A copy of David’s latest food rights “digest” as it arrived a couple days ago.
Just received David E. Gumpert’s latest book a couple of days ago. It had been back ordered at Amazon for a few weeks. And while it was a little mangled in transit, all the words seem to be intact.
Back in 2006, Michael Schmidt’s first lawyer Clayton Ruby told him that the legal battle over things like raw milk and food rights will be won and lost in the court of public opinion. And that’s exactly why work like David is doing is so important. Continue reading
The prosecutorial crackdown on raw milk in both Canada and the United States doesn’t happen in a vacuum. It’s part of a larger political context. For example, it’s sometime jarring to see echoes of raw milk trials in reports of such high profile cases as that of Bradley Manning, who is charged in connection with the release of sensitive material to Wikileaks. Reading Chris Hedges account of the legal maneuvering that went into setting the stage for Mannings trial triggered flashbacks of what went down for Vernon Herschberger in Wisconsin recently. Here’s a snippet of Manning’s story, from Truthdig.com:
“FORT MEADE, Md.—The military trial of Bradley Manning is a judicial lynching. The government has effectively muzzled the defense team. The Army private first class is not permitted to argue that he had a moral and legal obligation under international law to make public the war crimes he uncovered. The documents that detail the crimes, torture and killing Manning revealed, because they are classified, have been barred from discussion in court, effectively removing the fundamental issue of war crimes from the trial. Continue reading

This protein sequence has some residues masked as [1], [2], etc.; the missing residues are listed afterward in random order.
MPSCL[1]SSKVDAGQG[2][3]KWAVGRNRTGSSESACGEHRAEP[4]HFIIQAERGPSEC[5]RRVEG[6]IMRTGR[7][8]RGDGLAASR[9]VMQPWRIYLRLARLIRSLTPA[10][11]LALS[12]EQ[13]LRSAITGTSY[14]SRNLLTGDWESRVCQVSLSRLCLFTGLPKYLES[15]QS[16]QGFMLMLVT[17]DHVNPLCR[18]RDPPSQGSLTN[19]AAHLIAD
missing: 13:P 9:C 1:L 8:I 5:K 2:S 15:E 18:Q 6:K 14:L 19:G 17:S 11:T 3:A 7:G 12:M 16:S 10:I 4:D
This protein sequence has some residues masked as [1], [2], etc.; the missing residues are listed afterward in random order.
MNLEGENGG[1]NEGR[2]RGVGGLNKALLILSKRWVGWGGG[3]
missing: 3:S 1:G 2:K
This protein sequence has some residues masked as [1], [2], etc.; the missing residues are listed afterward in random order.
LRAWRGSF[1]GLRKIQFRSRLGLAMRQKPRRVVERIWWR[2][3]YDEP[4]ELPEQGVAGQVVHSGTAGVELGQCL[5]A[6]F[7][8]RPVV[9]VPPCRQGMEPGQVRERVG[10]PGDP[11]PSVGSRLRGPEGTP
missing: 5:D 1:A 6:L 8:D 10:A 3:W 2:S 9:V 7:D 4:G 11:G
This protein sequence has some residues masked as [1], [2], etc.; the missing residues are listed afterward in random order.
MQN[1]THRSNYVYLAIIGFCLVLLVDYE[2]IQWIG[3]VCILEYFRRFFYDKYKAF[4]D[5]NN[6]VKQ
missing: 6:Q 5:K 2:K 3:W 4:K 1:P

From Mary Vance Terrain in the Utne Reader:
Origins of the name "Vegan". From the internets.
“As someone who is conscious of her health, I spent 13 years cultivating a vegetarian diet. I took time to plan and balance meals that included products such as soy milk, soy yogurt, tofu, and Chick’n patties. I pored over labels looking for words I couldn’t pronounce–occasionally one or two would pop up. Soy protein isolate? Great! They’ve isolated the protein from the soybean to make it more concentrated. Hydrolyzed soy protein? I never successfully rationalized that one, but I wasn’t too worried. After all, in 1999 the Food and Drug Administration (FDA) approved labeling I found on nearly every soy product I purchased: ‘Diets low in saturated fat and cholesterol that include 25 grams of soy protein a day may reduce the risk of heart disease.’ Soy ingredients weren’t only safe–they were beneficial.
After years of consuming various forms of soy nearly every day, I felt reasonably fit, but somewhere along the line I’d stopped menstruating. I couldn’t figure out why my stomach became so upset after I ate edamame or why I was often moody and bloated. It didn’t occur to me at the time to question soy, heart protector and miracle food. Continue reading